OKC PrideFest is bringing back its annual bash to downtown Oklahoma City June 24-26, the second festival since its inaugural celebration on 39th Street in 2019. Organized by OKC Pride Alliance, this year’s festival will feature the signature parade, live music, vendors, drag performances and zones for family activities and health, legal and educational resources.
“Last year was pretty big, and I feel like the energy and momentum that we made is going to continue to grow,” said Ryan Tomlinson, president of OKC Pride Alliance. The expanded resource community zone, which will provide health screenings, STI testing, legal advice and resources for trans people free of charge, is part of that growth. These services supply both life-affirming care for LGBTQ+ residents and opportunities for allied friends and family members to learn more. “That’s a huge, important piece of what our event is,” Tomlinson said. “It’s a lot of work, but I feel like people need it.”
Another sign of PrideFest’s extended reach is its enlisting of international artists along with local talent. On Friday, Australian singer G Flip leads the lineup with their brash new brand of pop rock, preceded by local DJs Kiley Josey and Kora Waves.
The morning parade kicks off an event-packed Saturday. Starting at 10 a.m., about 70 to 75 participants, including floats and walking groups, will march down Walker Avenue and turn into Scissortail Park where the rest of the festivities will be held. Each year, OKC Pride Alliance selects a Grand Marshal each year to lead the parade and, effectively, the community. Gina Ortiz Jones, the undersecretary of the Air Force, is this year’s honoree.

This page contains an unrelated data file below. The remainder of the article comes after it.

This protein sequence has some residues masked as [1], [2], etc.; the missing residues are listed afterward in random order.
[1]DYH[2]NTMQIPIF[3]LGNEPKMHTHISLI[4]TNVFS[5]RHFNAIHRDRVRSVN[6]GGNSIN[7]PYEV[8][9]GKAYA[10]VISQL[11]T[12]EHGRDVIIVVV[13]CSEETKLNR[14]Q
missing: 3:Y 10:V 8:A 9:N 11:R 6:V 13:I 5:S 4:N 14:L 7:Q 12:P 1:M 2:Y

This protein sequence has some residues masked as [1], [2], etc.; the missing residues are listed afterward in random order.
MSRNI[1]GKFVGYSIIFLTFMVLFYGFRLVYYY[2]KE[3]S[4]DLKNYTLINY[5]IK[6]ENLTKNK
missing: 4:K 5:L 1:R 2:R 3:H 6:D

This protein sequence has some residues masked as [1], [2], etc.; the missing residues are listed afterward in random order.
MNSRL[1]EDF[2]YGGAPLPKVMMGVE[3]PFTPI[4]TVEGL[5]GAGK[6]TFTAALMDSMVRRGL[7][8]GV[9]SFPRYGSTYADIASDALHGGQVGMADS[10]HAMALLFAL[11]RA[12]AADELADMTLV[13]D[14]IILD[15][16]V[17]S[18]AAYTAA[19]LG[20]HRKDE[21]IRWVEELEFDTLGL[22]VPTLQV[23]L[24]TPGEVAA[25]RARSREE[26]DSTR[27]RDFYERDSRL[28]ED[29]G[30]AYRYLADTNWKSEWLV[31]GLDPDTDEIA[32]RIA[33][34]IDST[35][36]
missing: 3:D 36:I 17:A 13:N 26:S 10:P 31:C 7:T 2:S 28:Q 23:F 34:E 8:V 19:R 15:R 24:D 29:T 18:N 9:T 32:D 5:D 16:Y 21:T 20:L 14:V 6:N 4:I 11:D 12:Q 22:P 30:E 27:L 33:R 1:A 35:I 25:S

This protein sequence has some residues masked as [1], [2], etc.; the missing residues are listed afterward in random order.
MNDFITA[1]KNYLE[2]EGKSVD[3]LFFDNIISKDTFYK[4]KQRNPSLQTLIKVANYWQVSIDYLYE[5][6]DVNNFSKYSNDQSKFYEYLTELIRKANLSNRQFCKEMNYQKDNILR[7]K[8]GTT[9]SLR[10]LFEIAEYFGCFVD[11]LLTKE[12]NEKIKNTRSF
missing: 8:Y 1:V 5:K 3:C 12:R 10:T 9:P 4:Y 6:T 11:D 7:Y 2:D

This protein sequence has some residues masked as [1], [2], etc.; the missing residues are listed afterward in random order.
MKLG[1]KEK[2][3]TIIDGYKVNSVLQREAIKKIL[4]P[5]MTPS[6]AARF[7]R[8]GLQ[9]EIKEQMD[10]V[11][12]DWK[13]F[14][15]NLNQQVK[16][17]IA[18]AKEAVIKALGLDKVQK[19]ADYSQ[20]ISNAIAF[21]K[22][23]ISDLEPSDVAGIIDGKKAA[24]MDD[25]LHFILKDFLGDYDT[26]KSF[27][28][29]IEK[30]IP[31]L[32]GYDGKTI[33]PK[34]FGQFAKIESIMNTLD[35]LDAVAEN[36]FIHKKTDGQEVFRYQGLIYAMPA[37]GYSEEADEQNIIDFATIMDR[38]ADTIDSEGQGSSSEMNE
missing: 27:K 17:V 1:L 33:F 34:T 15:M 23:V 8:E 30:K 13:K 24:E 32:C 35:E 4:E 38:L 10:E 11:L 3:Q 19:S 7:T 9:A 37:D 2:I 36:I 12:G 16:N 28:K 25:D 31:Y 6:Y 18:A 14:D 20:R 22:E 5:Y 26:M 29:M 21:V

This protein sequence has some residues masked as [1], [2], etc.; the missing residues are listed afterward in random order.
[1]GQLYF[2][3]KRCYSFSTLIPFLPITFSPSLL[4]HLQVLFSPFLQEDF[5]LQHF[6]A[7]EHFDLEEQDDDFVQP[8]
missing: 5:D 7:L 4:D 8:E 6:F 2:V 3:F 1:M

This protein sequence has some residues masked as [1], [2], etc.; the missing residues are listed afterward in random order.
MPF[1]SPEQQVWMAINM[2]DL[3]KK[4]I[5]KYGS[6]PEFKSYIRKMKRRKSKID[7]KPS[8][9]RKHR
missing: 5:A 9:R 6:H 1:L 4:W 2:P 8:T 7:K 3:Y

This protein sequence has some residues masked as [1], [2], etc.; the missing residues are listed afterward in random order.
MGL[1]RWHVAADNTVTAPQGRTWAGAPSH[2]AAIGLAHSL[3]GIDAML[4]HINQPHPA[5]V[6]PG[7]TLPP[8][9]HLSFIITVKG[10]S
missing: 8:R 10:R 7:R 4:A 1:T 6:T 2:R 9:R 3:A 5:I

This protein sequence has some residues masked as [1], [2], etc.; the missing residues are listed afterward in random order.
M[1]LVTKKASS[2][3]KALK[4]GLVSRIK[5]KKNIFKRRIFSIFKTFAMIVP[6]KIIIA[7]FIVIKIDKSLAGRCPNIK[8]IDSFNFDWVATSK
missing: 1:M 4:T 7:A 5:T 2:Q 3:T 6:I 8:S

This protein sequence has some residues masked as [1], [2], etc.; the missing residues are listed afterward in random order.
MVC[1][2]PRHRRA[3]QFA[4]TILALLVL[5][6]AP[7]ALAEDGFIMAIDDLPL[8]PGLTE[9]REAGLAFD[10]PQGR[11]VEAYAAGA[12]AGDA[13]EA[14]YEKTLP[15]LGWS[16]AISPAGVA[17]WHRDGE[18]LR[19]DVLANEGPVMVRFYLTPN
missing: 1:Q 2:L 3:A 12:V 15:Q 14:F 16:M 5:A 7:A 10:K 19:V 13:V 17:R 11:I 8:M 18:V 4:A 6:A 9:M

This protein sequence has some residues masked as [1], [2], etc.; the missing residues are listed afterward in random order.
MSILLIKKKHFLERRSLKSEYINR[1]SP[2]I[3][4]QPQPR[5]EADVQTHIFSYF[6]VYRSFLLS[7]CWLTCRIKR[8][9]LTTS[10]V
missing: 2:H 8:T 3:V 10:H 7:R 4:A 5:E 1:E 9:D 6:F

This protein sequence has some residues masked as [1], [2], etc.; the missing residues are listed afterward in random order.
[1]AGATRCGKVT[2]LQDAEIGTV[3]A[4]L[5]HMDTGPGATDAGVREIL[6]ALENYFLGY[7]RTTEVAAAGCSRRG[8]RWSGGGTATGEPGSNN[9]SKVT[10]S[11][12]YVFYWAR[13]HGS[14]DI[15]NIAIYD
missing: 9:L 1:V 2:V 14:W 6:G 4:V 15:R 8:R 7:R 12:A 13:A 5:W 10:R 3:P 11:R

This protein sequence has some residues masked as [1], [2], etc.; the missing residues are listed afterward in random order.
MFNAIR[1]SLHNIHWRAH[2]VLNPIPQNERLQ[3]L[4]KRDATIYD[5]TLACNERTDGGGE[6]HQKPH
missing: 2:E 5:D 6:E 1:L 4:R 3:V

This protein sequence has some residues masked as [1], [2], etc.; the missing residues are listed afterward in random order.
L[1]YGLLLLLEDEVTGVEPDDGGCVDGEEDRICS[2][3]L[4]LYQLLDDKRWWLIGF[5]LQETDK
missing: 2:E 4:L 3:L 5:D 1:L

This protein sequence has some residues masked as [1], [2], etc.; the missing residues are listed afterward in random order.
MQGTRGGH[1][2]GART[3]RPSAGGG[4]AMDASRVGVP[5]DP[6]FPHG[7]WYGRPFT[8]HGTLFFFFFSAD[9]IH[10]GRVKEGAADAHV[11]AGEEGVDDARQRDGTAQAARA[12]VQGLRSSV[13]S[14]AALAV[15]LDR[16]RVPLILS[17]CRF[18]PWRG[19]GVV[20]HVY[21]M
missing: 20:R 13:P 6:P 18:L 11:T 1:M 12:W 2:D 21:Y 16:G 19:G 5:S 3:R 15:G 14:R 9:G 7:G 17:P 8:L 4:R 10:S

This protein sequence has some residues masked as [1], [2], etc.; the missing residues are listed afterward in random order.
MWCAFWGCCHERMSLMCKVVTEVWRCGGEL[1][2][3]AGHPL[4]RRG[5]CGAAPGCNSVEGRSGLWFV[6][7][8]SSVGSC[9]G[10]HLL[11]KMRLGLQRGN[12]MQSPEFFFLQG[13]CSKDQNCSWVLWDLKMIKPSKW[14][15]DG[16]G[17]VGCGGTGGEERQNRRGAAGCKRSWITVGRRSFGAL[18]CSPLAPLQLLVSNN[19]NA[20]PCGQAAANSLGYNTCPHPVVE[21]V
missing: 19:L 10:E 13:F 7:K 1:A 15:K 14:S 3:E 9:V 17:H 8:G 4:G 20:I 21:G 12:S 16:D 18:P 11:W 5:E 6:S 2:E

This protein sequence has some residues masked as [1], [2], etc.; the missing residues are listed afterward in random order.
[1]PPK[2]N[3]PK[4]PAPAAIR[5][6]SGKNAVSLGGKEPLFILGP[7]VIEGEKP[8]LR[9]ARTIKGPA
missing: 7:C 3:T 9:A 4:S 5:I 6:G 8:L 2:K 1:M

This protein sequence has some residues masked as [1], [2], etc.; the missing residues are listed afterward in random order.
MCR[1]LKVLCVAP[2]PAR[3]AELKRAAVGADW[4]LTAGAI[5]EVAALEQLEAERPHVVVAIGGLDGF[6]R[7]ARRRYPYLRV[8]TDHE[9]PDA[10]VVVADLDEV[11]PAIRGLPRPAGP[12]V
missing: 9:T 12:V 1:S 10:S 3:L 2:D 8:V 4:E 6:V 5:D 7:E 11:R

Putting together PrideFest is a community operation, both in number and spirit. “I’m a volunteer, just like everyone else on our board and in our committees,” Tomlinson said. In addition to its 20 to 25 person planning staff, OKC Pride Alliance has recruited nearly 200 people to volunteer for the festival’s events.
Ronnie Martinez, the volunteer chair at OKC Pride Alliance, said that people 16 or 17 years old can work the festival this year with a parent-signed waiver. “Youth want to come out here and help,” he said. “And obviously, they’re leading the next generation.” Volunteer sign-ups are open throughout the entire festival, and Martinez said extra help is always welcomed.
The number of volunteers and participants shows in PrideFest’s varied inclusive programming, such as its family fun zone with face painting, games and arts and crafts. “We want people to know that families are welcome,” Tomlinson said. “There are families of queer people, same-sex couples and allies, and they belong here, too.”
There’s a lot to catch at this year’s OKC PrideFest, and Tomlinson hopes the festival will expand even more in the future and inspire more small towns in Oklahoma to hold their own celebrations. His biggest suggestion for the weekend? “Drink water. It’s going to be hot.”
You can find more information about OKC PrideFest 2022 on the OKC Pride Alliance’s website.